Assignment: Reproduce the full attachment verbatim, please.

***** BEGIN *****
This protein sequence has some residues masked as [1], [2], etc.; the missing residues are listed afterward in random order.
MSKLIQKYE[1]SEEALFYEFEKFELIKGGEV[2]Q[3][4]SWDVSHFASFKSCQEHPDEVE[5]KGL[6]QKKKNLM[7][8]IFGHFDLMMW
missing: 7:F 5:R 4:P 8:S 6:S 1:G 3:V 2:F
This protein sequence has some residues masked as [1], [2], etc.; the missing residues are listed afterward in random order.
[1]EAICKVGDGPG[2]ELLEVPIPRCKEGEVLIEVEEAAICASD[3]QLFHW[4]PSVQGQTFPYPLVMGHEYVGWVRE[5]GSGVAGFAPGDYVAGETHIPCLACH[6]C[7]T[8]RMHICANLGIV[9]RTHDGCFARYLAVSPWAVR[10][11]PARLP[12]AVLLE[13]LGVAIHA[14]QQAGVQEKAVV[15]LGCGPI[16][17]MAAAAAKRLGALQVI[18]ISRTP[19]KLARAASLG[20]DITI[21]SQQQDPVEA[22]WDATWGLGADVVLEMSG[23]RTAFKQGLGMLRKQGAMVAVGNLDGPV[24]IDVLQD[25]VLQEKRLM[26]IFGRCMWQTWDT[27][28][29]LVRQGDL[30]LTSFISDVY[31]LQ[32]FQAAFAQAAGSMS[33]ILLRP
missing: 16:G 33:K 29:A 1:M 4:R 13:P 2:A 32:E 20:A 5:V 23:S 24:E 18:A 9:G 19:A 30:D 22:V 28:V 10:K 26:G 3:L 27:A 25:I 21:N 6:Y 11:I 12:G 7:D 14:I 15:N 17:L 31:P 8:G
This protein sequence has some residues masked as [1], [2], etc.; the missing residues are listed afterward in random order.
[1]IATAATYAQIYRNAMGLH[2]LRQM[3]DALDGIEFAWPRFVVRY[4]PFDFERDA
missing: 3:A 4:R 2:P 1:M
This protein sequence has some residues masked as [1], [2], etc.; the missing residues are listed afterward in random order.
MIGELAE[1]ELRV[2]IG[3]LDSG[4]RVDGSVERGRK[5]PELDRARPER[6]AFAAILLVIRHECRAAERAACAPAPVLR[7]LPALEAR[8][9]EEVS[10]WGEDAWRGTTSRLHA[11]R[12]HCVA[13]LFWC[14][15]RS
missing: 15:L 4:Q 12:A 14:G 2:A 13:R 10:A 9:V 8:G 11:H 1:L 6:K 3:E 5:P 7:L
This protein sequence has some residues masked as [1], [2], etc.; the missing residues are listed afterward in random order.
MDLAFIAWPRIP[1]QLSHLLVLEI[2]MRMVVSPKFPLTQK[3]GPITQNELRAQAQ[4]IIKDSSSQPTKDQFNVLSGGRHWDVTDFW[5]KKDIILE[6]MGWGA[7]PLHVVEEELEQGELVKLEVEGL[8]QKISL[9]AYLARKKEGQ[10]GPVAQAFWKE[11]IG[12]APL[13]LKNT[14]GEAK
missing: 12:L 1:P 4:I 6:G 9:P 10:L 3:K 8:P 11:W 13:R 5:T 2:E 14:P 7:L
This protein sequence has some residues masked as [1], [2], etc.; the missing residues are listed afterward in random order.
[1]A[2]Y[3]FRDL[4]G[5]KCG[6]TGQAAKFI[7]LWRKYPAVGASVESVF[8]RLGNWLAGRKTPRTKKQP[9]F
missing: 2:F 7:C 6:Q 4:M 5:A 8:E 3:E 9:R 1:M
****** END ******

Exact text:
This protein sequence has some residues masked as [1], [2], etc.; the missing residues are listed afterward in random order.
MSKLIQKYE[1]SEEALFYEFEKFELIKGGEV[2]Q[3][4]SWDVSHFASFKSCQEHPDEVE[5]KGL[6]QKKKNLM[7][8]IFGHFDLMMW
missing: 7:F 5:R 4:P 8:S 6:S 1:G 3:V 2:F
This protein sequence has some residues masked as [1], [2], etc.; the missing residues are listed afterward in random order.
[1]EAICKVGDGPG[2]ELLEVPIPRCKEGEVLIEVEEAAICASD[3]QLFHW[4]PSVQGQTFPYPLVMGHEYVGWVRE[5]GSGVAGFAPGDYVAGETHIPCLACH[6]C[7]T[8]RMHICANLGIV[9]RTHDGCFARYLAVSPWAVR[10][11]PARLP[12]AVLLE[13]LGVAIHA[14]QQAGVQEKAVV[15]LGCGPI[16][17]MAAAAAKRLGALQVI[18]ISRTP[19]KLARAASLG[20]DITI[21]SQQQDPVEA[22]WDATWGLGADVVLEMSG[23]RTAFKQGLGMLRKQGAMVAVGNLDGPV[24]IDVLQD[25]VLQEKRLM[26]IFGRCMWQTWDT[27][28][29]LVRQGDL[30]LTSFISDVY[31]LQ[32]FQAAFAQAAGSMS[33]ILLRP
missing: 16:G 33:K 29:A 1:M 4:R 13:P 2:A 32:E 20:A 5:V 23:S 24:E 18:A 9:G 19:A 30:D 22:V 28:V 10:K 26:G 3:L 27:A 25:I 21:N 6:Y 11:I 12:G 7:D 14:I 15:N 17:L 31:P 8:G
This protein sequence has some residues masked as [1], [2], etc.; the missing residues are listed afterward in random order.
[1]IATAATYAQIYRNAMGLH[2]LRQM[3]DALDGIEFAWPRFVVRY[4]PFDFERDA
missing: 3:A 4:R 2:P 1:M
This protein sequence has some residues masked as [1], [2], etc.; the missing residues are listed afterward in random order.
MIGELAE[1]ELRV[2]IG[3]LDSG[4]RVDGSVERGRK[5]PELDRARPER[6]AFAAILLVIRHECRAAERAACAPAPVLR[7]LPALEAR[8][9]EEVS[10]WGEDAWRGTTSRLHA[11]R[12]HCVA[13]LFWC[14][15]RS
missing: 15:L 4:Q 12:A 14:G 2:A 13:R 10:A 9:V 8:G 11:H 1:L 6:K 3:E 5:P 7:L
This protein sequence has some residues masked as [1], [2], etc.; the missing residues are listed afterward in random order.
MDLAFIAWPRIP[1]QLSHLLVLEI[2]MRMVVSPKFPLTQK[3]GPITQNELRAQAQ[4]IIKDSSSQPTKDQFNVLSGGRHWDVTDFW[5]KKDIILE[6]MGWGA[7]PLHVVEEELEQGELVKLEVEGL[8]QKISL[9]AYLARKKEGQ[10]GPVAQAFWKE[11]IG[12]APL[13]LKNT[14]GEAK
missing: 12:L 1:P 4:I 6:G 9:P 10:L 3:K 8:P 11:W 13:R 5:T 2:E 14:P 7:L
This protein sequence has some residues masked as [1], [2], etc.; the missing residues are listed afterward in random order.
[1]A[2]Y[3]FRDL[4]G[5]KCG[6]TGQAAKFI[7]LWRKYPAVGASVESVF[8]RLGNWLAGRKTPRTKKQP[9]F
missing: 2:F 7:C 6:Q 4:M 5:A 8:E 3:E 9:R 1:M